Despite a majority of Metro Council expressing concerns about the future of a nearly $800 million project that will expand the I-5 freeway through the Rose Quarter, only two out of seven members voted against giving the Oregon Department of Transportation $129 million to continue working on it.
The 5-2 vote came at a meeting just hours after the Oregon Transportation Commission gave ODOT permission to move forward with the project without the rigorous environmental analysis called for by hundreds of Portlanders, many organizations and key local elected officials including Mayor Ted Wheeler and Commissioner Chloe Eudaly. On the Metro Council agenda was a resolution to greenlight funding that allows ODOT to do two things: Purchase “right-of-way” parcels in the Rose Quarter where they’ll stage future construction equipment; and continue to pay expenses related to project development, outreach and preliminary engineering, and so on. (It’s the same funding passed by a Metro advisory committee last week.
“Right now we have a second-class transportation system for folks that have accessibility issues and it just plain isn’t fair.”
— Adrian Pearmine, DKS Associates.
Seniors and people living with a disability who need accessible transportation across the Portland region have dealt with a patchwork of inadequate services for years.
A new initiative called Mobility for All hopes to change that by creating a one-call, one-click regional transportation information system.
Today, many communities in the Portland Metro do not have accessible or frequent transit, requiring residents with special needs to reserve rides days in advance in order to get around. Service varies significantly in rural communities, and getting across the region through multiple service providers can be daunting. One of those options, TriMet’s privately operated LIFT paratransit service, was recently under fire at a Workers Rights Board hearing in May for inadequate scheduling systems and long wait times for riders among other complaints from employees and community members.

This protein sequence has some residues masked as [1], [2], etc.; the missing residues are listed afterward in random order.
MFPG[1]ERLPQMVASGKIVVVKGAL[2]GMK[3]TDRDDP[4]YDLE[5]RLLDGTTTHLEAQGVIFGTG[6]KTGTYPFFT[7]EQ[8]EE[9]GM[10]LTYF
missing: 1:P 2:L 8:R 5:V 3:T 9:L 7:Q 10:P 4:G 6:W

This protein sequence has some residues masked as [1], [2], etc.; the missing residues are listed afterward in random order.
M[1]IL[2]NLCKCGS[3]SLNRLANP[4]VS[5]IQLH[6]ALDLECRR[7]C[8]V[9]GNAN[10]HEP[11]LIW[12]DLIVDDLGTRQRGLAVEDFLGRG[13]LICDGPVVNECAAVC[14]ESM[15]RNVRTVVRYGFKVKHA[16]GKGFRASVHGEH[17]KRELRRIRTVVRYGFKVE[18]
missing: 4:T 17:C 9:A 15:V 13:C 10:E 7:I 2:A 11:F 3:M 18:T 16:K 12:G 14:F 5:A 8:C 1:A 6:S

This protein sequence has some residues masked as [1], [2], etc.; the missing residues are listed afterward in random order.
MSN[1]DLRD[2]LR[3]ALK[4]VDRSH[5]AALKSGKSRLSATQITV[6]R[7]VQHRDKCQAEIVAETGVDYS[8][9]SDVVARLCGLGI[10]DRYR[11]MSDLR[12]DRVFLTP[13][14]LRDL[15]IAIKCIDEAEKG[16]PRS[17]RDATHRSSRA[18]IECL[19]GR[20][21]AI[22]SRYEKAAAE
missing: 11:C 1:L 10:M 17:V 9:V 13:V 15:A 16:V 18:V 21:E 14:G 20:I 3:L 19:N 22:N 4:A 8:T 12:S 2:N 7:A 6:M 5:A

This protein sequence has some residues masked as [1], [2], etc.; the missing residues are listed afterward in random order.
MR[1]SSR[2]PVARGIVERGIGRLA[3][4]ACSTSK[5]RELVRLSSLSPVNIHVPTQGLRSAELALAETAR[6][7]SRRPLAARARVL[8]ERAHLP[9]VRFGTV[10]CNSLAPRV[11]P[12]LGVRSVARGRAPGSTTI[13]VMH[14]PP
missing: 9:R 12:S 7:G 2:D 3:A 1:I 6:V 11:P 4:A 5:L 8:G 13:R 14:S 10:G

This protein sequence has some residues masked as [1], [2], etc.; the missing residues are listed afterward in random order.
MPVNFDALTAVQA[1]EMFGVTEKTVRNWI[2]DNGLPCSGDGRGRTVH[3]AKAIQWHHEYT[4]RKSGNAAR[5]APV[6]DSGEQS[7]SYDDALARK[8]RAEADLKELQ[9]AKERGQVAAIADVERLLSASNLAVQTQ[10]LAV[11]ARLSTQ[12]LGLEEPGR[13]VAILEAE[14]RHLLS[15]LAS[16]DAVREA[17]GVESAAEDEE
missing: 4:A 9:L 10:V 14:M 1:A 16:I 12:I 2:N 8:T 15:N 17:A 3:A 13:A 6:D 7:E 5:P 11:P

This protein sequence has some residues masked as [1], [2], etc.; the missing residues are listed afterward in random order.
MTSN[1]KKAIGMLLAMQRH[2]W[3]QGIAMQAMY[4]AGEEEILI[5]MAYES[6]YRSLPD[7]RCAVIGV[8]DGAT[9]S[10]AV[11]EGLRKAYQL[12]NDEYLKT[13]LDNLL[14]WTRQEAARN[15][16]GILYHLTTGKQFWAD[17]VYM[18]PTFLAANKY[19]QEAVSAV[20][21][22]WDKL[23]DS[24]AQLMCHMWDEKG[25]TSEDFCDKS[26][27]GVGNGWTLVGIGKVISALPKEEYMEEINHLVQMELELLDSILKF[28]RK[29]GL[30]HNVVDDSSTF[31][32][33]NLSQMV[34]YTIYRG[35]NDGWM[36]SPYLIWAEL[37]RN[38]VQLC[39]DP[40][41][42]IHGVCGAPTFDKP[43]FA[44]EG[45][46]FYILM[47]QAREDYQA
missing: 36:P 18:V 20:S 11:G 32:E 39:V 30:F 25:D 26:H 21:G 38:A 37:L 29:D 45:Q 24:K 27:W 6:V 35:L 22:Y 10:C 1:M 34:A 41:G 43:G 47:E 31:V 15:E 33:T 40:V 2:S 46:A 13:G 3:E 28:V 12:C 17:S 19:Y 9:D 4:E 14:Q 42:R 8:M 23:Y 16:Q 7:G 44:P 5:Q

At a meeting of a high-powered Metro policy committee yesterday, the Oregon Department of Transportation was put in the hot seat over their plans to widen Interstate 5 through the Rose Quarter. Peppered with questions from Metro Councilor Bob Stacey, the regional director of ODOT Rian Windsheimer, was forced to came to the aid of an ODOT staff member who was presenting on the project.
Windsheimer’s move demonstrated that sharp criticisms from a gathering storm of activists are gaining strength from elected leaders like Stacey, testing ODOT’s nerves and putting the agency on the defensive. The meeting also made it clear that, while initially sold by ODOT to the public and politicians as a “bottleneck elimination” project, the agency is now reluctant to claim it will lead to any capacity increase.
(Photos: J. Maus/BikePortland)
Bike Walk Vote, the political arm of Portland’s transportation reform movement, wants to get you some face time with this year’s city council, county commission and Metro council candidates.
Stacey — who has become a favorite of many bike advocates in Portland for his positions on transportation issues — says he made the decision because it is clear to him that he wouldn’t win a majority of Metro Council votes and that former Oregon Governor Barbara Roberts looks to be a shoe-in. Not wanting to “waste the time” of his supporters, Stacey says he’ll bow out of this race to focus all efforts on the May 2012 Metro election.